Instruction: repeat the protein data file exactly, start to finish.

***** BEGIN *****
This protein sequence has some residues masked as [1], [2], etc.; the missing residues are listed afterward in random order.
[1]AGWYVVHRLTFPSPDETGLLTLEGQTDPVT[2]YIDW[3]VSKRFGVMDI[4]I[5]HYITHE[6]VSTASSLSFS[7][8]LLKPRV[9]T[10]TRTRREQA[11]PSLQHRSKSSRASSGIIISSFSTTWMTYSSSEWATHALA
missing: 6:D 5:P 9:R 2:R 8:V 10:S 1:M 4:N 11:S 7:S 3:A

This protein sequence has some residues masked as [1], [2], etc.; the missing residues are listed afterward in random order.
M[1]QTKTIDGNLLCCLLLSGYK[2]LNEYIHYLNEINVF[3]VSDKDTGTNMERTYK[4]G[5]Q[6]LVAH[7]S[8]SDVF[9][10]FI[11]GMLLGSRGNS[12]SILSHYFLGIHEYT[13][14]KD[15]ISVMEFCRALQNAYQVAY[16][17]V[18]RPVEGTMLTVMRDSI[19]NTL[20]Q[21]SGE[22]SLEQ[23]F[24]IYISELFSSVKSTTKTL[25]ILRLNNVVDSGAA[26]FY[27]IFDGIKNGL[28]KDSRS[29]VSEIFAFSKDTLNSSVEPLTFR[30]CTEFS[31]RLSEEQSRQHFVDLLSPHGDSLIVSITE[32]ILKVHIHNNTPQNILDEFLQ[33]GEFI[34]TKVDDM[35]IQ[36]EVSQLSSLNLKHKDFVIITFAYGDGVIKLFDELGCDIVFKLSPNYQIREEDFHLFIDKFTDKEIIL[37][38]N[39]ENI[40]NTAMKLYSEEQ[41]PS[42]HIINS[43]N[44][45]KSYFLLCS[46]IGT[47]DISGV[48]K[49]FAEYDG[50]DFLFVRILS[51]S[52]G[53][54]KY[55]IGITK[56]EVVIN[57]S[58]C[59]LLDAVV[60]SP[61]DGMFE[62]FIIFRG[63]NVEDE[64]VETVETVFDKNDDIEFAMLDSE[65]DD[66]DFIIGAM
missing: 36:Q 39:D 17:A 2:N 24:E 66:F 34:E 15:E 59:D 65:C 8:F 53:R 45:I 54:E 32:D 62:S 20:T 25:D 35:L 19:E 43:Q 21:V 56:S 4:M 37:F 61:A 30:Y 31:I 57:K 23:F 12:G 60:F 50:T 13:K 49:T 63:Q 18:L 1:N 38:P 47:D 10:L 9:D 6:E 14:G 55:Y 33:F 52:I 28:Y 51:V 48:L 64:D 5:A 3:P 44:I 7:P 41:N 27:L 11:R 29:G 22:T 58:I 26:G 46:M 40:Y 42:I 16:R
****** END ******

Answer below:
This protein sequence has some residues masked as [1], [2], etc.; the missing residues are listed afterward in random order.
[1]AGWYVVHRLTFPSPDETGLLTLEGQTDPVT[2]YIDW[3]VSKRFGVMDI[4]I[5]HYITHE[6]VSTASSLSFS[7][8]LLKPRV[9]T[10]TRTRREQA[11]PSLQHRSKSSRASSGIIISSFSTTWMTYSSSEWATHALA
missing: 6:D 5:P 9:R 2:R 8:V 10:S 1:M 4:N 11:S 7:S 3:A

This protein sequence has some residues masked as [1], [2], etc.; the missing residues are listed afterward in random order.
M[1]QTKTIDGNLLCCLLLSGYK[2]LNEYIHYLNEINVF[3]VSDKDTGTNMERTYK[4]G[5]Q[6]LVAH[7]S[8]SDVF[9][10]FI[11]GMLLGSRGNS[12]SILSHYFLGIHEYT[13][14]KD[15]ISVMEFCRALQNAYQVAY[16][17]V[18]RPVEGTMLTVMRDSI[19]NTL[20]Q[21]SGE[22]SLEQ[23]F[24]IYISELFSSVKSTTKTL[25]ILRLNNVVDSGAA[26]FY[27]IFDGIKNGL[28]KDSRS[29]VSEIFAFSKDTLNSSVEPLTFR[30]CTEFS[31]RLSEEQSRQHFVDLLSPHGDSLIVSITE[32]ILKVHIHNNTPQNILDEFLQ[33]GEFI[34]TKVDDM[35]IQ[36]EVSQLSSLNLKHKDFVIITFAYGDGVIKLFDELGCDIVFKLSPNYQIREEDFHLFIDKFTDKEIIL[37][38]N[39]ENI[40]NTAMKLYSEEQ[41]PS[42]HIINS[43]N[44][45]KSYFLLCS[46]IGT[47]DISGV[48]K[49]FAEYDG[50]DFLFVRILS[51]S[52]G[53][54]KY[55]IGITK[56]EVVIN[57]S[58]C[59]LLDAVV[60]SP[61]DGMFE[62]FIIFRG[63]NVEDE[64]VETVETVFDKNDDIEFAMLDSE[65]DD[66]DFIIGAM
missing: 36:Q 39:D 17:A 2:N 24:E 66:F 34:E 15:E 59:D 65:C 8:F 53:R 45:I 54:E 32:D 62:S 20:T 25:D 35:L 19:E 43:Q 21:V 56:S 4:M 37:F 61:A 30:Y 31:I 57:K 23:F 12:G 60:F 50:T 13:K 49:T 63:Q 18:L 1:N 38:P 47:D 10:L 9:D 6:E 14:G 55:Y 33:F 52:I 28:Y 51:V 48:L 64:D 5:A 3:P 44:I 7:P 41:N 27:L 11:R 29:G 22:T 58:I 26:G 46:M 40:Y 42:I 16:R